Three years after inheriting remnants of Minnesota’s early European Jewish history, Stillwater is moving closer to finding a use for them along the St. Croix River.
About 1890, immigrant Moritz Bergstein built a stone building for a rag factory and a separate clapboard warehouse for mattress manufacturing in the woods of what eventually became Oak Park Heights. Bergstein was a German-speaking native of Hungary who was known for his rag picker’s trade and his connections with Minnesota’s early Jewish community.
In 2012, the Minnesota Department of Transportation moved the buildings — known as the Shoddy Mill and Warehouse — from the construction path of the new St. Croix River bridge to fulfill an agreement to preserve area history.
Since that time, the buildings have sat empty on the riverbank just south of downtown Stillwater, awaiting a plan for putting them to a new use.
On Tuesday, the Stillwater City Council will review the latest recommendations from a “reuse study” and provide guidance for narrowing its scope.
Proposed uses include restrooms for trail users, historic interpretation, community program and exhibit spaces, a National Park Service visitor contact station, and bike repair or rental services.
“Because of the buildings’ simplicity and relative lack of character-defining original interior features, no extraordinary measures or artisanal skills will be required to return them to functional condition,” the study concluded.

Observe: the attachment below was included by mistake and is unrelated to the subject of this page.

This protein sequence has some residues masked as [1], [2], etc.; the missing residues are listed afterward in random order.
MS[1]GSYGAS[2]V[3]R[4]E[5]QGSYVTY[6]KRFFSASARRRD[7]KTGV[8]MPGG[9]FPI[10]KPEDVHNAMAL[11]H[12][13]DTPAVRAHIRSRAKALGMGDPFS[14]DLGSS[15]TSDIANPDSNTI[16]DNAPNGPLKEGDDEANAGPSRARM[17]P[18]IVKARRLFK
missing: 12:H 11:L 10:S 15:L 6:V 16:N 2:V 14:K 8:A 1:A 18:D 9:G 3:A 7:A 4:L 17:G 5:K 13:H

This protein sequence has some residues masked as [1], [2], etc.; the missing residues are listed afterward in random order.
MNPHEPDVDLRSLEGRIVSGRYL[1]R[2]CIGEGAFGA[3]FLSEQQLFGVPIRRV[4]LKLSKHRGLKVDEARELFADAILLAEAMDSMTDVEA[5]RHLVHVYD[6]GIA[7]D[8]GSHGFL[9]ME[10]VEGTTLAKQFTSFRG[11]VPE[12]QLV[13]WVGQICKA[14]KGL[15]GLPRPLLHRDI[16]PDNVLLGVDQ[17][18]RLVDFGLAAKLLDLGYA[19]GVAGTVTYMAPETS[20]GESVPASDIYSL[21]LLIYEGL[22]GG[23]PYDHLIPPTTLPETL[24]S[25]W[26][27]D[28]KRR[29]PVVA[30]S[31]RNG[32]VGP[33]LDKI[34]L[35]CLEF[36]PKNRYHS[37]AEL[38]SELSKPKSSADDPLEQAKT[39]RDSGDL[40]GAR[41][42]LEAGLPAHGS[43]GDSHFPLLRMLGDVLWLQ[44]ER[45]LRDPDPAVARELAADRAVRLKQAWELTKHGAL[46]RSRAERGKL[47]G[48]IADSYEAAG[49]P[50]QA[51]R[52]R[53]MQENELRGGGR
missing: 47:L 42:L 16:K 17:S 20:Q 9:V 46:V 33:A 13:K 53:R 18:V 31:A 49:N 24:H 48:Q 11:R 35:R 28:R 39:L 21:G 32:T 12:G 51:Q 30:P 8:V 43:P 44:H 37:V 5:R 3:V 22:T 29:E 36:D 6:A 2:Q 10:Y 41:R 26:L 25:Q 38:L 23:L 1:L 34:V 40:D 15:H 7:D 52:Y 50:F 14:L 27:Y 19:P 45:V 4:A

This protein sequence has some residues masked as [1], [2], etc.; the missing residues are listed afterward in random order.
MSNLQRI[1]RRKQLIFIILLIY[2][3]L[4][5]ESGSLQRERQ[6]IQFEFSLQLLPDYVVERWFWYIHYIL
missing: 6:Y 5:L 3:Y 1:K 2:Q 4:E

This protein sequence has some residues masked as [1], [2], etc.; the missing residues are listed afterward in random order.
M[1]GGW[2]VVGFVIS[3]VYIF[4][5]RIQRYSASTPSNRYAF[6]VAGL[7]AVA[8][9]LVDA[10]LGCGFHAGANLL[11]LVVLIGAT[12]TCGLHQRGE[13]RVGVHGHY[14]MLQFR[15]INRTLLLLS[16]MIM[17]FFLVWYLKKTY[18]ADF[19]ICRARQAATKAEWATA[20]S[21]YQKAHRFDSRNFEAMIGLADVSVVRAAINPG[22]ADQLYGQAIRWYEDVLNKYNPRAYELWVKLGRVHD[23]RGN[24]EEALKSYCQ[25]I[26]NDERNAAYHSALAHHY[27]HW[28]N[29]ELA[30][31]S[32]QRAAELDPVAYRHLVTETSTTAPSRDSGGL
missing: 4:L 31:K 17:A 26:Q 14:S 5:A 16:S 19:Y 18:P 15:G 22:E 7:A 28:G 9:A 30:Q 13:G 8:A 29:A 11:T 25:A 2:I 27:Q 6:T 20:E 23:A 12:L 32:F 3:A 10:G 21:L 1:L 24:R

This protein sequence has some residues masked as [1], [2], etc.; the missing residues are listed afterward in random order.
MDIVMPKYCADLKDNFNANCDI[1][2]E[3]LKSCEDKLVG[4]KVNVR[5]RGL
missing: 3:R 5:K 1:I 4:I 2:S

Relocating the Shoddy Mill and Warehouse cost $450,000 and was budgeted in the overall bridge project. Site preparation, including riverbank restoration, brought the total cost of the move to $1.2 million.
The Shoddy buildings are listed on the National Register of Historic Places, but a steam engine and other equipment that tore rags into “shoddy,” used for mattress stuffing, disappeared years ago. So did the house that Bergstein and his wife, Bertha, owned across Stagecoach Trail from the Shoddy Mill.
At the time of his death in 1923, Bergstein owned 500 tons of iron — he was known as the “junk man” after the shoddy trade faded — and left an estate worth about $85,000.
The Shoddy Mill now stands on the site of an abandoned fertilizer warehouse, razed in recent years. The mill and warehouse are positioned in exact proximity to each other as they were in their original location.